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Faith and the Future: The Great Crowd
Hebrews 11.32-40

It is said that on one occasion the sixteenth-century Spanish mystic Teresa of Avila confronted God about her own suffering, and received the response: ‘This is how I deal with my friends.’

‘Well,’ she replied sharply, ‘in that case you shouldn’t be surprised if you don’t have very many!’

The suffering of the people of God – as a famous book has it, When Bad Things Happen to Good People – has long been one of the greatest apparent problems in Judaism and Christianity. Those religions that see the world in terms of an endless cycle, a wheel of Fate, with each life rewarding or punishing you for the good and bad you’ve done in a previous life, don’t have the same problem. Each life attempts to restore the balance left by those that went before. This is reinforced, in (for instance) Hinduism and Buddhism, by the belief that the physical body, and the outward circumstances of life, are largely irrelevant, part of a fantasy world that can’t touch the real person who is found deep inside. Sometimes people say things like this intending to express a Christian attitude; but in fact the Christian (and Jewish) view of the body, of physical things and of suffering is very different...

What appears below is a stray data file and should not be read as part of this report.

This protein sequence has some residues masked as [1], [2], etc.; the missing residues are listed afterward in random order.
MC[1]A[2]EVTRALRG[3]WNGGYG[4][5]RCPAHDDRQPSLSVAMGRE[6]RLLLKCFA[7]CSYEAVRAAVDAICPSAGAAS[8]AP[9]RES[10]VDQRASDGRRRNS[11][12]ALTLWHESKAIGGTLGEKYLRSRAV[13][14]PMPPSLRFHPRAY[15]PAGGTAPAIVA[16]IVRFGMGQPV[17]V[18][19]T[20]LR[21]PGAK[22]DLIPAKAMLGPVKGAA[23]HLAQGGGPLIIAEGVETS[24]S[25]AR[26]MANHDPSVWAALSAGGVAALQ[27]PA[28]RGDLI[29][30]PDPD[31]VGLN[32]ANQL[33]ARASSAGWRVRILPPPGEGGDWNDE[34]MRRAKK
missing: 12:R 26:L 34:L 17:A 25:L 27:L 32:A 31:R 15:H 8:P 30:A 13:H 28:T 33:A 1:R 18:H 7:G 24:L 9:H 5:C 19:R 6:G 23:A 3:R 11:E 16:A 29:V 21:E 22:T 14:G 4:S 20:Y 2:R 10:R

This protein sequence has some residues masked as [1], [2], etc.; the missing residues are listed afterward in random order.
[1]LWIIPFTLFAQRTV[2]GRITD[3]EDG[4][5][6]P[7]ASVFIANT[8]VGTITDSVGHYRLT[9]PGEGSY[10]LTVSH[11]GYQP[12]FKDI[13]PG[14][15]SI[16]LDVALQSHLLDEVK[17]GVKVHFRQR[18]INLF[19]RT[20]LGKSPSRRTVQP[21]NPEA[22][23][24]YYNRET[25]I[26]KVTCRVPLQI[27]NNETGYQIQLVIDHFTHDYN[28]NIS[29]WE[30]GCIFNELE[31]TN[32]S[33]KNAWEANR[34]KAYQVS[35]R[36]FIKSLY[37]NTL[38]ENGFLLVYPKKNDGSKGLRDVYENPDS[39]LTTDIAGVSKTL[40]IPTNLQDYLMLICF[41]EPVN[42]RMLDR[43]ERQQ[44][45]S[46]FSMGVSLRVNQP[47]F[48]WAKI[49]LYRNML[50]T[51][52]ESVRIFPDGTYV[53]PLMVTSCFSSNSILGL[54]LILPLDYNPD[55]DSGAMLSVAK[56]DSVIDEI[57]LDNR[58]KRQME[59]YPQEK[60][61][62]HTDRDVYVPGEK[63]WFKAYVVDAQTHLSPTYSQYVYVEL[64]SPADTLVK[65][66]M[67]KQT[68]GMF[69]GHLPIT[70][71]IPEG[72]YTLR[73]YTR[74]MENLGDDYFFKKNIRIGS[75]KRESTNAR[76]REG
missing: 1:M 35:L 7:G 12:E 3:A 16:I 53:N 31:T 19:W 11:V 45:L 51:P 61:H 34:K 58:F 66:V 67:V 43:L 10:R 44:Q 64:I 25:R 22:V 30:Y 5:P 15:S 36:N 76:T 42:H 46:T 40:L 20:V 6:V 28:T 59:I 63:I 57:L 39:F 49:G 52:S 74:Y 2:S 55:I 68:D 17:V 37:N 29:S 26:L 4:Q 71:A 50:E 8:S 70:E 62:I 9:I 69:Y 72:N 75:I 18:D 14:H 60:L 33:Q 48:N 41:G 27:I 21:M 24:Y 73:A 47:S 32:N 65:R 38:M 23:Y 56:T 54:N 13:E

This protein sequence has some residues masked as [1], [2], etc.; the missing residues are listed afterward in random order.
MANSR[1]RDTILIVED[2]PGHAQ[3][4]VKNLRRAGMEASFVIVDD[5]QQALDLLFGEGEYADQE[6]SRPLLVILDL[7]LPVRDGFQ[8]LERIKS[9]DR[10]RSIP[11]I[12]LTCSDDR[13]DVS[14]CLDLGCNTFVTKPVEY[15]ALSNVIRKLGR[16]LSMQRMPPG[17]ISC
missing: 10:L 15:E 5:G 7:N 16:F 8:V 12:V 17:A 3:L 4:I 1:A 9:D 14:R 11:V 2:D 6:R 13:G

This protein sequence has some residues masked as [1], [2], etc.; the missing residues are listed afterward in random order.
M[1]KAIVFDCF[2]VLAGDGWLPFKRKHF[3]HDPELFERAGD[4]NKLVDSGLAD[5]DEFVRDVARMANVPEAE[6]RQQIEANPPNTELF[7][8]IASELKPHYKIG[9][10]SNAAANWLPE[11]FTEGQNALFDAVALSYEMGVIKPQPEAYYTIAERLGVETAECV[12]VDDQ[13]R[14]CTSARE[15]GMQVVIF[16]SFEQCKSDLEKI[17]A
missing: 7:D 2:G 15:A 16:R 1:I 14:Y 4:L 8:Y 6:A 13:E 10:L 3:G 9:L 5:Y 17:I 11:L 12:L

Taken from Hebrews for Everyone – by Tom Wright

Publisher: SPCK - view more
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